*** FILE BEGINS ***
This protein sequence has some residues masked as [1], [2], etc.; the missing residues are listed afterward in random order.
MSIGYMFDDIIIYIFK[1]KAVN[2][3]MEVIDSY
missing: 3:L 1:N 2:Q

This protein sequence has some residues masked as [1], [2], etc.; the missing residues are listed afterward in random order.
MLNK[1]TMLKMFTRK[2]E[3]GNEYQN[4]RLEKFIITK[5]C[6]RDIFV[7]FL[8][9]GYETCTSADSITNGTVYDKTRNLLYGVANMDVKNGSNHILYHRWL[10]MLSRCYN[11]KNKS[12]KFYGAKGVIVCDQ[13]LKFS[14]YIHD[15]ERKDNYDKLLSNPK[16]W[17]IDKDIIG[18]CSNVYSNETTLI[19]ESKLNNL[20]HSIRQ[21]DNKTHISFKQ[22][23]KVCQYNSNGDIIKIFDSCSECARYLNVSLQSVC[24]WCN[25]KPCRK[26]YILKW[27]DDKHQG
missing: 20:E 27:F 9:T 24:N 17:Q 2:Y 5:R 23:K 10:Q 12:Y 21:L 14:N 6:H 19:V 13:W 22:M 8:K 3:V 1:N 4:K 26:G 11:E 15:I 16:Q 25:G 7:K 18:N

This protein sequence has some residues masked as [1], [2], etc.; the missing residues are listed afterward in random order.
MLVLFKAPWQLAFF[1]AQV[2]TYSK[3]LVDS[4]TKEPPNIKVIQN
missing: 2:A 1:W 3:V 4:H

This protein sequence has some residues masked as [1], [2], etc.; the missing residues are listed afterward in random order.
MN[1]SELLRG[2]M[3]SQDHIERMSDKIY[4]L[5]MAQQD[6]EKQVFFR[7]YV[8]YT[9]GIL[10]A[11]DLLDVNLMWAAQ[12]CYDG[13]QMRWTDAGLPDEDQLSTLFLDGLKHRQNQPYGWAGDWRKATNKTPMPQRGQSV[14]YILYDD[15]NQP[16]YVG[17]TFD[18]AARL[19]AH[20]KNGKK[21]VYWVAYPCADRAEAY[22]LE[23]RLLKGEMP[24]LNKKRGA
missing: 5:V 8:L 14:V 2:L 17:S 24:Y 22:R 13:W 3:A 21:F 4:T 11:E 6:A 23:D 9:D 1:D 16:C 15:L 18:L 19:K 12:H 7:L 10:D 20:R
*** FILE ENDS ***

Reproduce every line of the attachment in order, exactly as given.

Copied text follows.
This protein sequence has some residues masked as [1], [2], etc.; the missing residues are listed afterward in random order.
MSIGYMFDDIIIYIFK[1]KAVN[2][3]MEVIDSY
missing: 3:L 1:N 2:Q

This protein sequence has some residues masked as [1], [2], etc.; the missing residues are listed afterward in random order.
MLNK[1]TMLKMFTRK[2]E[3]GNEYQN[4]RLEKFIITK[5]C[6]RDIFV[7]FL[8][9]GYETCTSADSITNGTVYDKTRNLLYGVANMDVKNGSNHILYHRWL[10]MLSRCYN[11]KNKS[12]KFYGAKGVIVCDQ[13]LKFS[14]YIHD[15]ERKDNYDKLLSNPK[16]W[17]IDKDIIG[18]CSNVYSNETTLI[19]ESKLNNL[20]HSIRQ[21]DNKTHISFKQ[22][23]KVCQYNSNGDIIKIFDSCSECARYLNVSLQSVC[24]WCN[25]KPCRK[26]YILKW[27]DDKHQG
missing: 20:E 27:F 9:T 24:N 17:Q 2:Y 5:R 23:K 10:Q 12:Y 21:L 14:N 6:H 19:V 13:W 22:M 8:K 3:V 1:N 4:K 26:G 11:E 15:I 16:Q 25:G 7:K 18:N

This protein sequence has some residues masked as [1], [2], etc.; the missing residues are listed afterward in random order.
MLVLFKAPWQLAFF[1]AQV[2]TYSK[3]LVDS[4]TKEPPNIKVIQN
missing: 2:A 1:W 3:V 4:H

This protein sequence has some residues masked as [1], [2], etc.; the missing residues are listed afterward in random order.
MN[1]SELLRG[2]M[3]SQDHIERMSDKIY[4]L[5]MAQQD[6]EKQVFFR[7]YV[8]YT[9]GIL[10]A[11]DLLDVNLMWAAQ[12]CYDG[13]QMRWTDAGLPDEDQLSTLFLDGLKHRQNQPYGWAGDWRKATNKTPMPQRGQSV[14]YILYDD[15]NQP[16]YVG[17]TFD[18]AARL[19]AH[20]KNGKK[21]VYWVAYPCADRAEAY[22]LE[23]RLLKGEMP[24]LNKKRGA
missing: 5:V 8:L 14:V 2:L 17:S 24:Y 22:R 13:W 3:A 21:F 4:T 11:E 6:A 23:D 9:D 1:D 16:C 15:L 18:L 19:K 12:H 7:L 10:D 20:R